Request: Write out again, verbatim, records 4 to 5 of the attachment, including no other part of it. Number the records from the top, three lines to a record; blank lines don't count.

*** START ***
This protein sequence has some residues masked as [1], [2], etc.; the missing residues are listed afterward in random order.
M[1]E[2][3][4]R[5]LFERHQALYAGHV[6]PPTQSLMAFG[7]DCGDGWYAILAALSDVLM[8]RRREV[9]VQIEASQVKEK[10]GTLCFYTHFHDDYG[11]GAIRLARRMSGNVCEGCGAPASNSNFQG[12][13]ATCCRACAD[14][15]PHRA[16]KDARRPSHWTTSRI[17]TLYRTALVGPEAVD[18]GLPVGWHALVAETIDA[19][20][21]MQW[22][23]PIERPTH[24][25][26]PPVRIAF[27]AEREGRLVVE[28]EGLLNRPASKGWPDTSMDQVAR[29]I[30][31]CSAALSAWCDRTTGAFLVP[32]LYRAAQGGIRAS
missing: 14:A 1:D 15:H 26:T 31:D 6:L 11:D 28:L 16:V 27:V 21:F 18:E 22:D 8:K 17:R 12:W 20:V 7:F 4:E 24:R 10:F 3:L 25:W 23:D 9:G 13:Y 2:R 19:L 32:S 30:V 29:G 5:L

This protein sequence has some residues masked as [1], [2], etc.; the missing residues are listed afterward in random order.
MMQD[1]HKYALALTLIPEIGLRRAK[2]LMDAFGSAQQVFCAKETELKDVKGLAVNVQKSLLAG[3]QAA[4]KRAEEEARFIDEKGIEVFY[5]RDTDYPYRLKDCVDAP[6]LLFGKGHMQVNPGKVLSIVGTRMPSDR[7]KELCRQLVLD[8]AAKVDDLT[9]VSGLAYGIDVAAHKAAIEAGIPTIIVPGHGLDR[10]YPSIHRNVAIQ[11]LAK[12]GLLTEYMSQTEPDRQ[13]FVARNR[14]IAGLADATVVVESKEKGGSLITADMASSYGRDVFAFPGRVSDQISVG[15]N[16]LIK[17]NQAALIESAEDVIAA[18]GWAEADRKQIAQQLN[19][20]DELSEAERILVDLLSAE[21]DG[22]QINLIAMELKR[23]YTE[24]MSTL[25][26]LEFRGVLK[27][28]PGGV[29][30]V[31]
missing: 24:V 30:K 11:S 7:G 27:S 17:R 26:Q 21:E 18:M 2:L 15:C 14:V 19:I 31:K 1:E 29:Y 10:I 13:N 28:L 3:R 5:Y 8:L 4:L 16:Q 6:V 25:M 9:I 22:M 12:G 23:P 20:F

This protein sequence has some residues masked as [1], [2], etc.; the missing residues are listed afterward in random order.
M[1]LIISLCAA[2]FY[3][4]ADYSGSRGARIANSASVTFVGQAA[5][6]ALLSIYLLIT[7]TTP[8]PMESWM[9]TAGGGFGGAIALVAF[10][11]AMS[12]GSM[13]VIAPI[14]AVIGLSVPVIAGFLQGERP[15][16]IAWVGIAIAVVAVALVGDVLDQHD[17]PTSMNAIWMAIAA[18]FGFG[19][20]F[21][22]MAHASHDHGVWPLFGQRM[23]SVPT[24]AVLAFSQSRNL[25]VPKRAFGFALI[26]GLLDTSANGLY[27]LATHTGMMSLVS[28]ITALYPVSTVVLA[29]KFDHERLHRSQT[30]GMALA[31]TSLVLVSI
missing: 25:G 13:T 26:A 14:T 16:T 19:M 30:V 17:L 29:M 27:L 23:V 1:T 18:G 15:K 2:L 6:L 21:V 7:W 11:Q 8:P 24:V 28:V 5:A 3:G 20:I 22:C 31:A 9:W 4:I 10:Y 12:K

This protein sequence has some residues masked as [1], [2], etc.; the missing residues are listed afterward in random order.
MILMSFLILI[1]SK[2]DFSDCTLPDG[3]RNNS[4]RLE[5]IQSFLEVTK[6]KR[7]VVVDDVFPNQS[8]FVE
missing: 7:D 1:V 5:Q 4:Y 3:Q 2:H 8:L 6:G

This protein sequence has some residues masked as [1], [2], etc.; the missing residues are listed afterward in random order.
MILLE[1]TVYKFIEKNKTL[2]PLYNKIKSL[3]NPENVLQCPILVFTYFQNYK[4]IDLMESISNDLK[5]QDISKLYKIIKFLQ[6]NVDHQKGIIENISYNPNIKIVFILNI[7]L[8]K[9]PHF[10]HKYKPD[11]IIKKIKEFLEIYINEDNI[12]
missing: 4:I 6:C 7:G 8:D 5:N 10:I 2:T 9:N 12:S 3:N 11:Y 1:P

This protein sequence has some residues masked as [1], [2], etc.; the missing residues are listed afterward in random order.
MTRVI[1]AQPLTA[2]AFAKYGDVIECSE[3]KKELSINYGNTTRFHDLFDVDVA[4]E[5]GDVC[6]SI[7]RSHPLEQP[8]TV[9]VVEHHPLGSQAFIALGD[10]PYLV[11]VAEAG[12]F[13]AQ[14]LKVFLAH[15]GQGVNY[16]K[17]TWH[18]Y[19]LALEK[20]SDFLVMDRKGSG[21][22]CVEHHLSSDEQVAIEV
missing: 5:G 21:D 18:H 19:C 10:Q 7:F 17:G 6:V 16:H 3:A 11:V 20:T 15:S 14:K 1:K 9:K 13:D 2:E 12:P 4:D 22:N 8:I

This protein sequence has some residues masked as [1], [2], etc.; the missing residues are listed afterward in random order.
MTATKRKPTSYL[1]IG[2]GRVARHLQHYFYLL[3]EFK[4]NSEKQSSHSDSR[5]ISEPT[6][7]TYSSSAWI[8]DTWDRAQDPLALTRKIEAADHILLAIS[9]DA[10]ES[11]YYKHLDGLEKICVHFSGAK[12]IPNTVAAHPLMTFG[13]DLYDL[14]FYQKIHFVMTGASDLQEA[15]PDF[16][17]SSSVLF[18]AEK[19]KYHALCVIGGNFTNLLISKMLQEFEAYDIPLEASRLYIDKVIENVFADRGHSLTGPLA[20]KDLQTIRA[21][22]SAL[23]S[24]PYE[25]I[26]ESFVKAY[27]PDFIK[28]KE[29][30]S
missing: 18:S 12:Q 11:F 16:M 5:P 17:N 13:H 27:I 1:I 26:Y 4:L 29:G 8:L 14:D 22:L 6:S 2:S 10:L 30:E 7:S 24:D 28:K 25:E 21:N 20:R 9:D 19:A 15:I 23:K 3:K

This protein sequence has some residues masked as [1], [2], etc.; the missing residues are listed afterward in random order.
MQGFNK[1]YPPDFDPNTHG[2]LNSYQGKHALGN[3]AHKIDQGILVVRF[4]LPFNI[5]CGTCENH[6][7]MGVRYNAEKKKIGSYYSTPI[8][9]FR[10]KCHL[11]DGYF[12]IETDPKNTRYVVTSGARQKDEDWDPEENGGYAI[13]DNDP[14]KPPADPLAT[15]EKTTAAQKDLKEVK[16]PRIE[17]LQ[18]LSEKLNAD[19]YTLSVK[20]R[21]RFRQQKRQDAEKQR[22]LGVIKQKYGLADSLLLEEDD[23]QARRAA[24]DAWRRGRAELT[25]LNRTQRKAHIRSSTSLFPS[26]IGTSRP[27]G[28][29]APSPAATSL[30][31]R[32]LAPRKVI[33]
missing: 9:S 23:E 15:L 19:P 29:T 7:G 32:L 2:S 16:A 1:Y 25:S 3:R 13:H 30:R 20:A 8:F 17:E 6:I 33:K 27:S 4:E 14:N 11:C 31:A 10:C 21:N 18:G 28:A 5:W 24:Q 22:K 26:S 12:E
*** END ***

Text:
This protein sequence has some residues masked as [1], [2], etc.; the missing residues are listed afterward in random order.
MILMSFLILI[1]SK[2]DFSDCTLPDG[3]RNNS[4]RLE[5]IQSFLEVTK[6]KR[7]VVVDDVFPNQS[8]FVE
missing: 7:D 1:V 5:Q 4:Y 3:Q 2:H 8:L 6:G

This protein sequence has some residues masked as [1], [2], etc.; the missing residues are listed afterward in random order.
MILLE[1]TVYKFIEKNKTL[2]PLYNKIKSL[3]NPENVLQCPILVFTYFQNYK[4]IDLMESISNDLK[5]QDISKLYKIIKFLQ[6]NVDHQKGIIENISYNPNIKIVFILNI[7]L[8]K[9]PHF[10]HKYKPD[11]IIKKIKEFLEIYINEDNI[12]
missing: 4:I 6:C 7:G 8:D 5:N 10:I 2:T 9:N 12:S 3:N 11:Y 1:P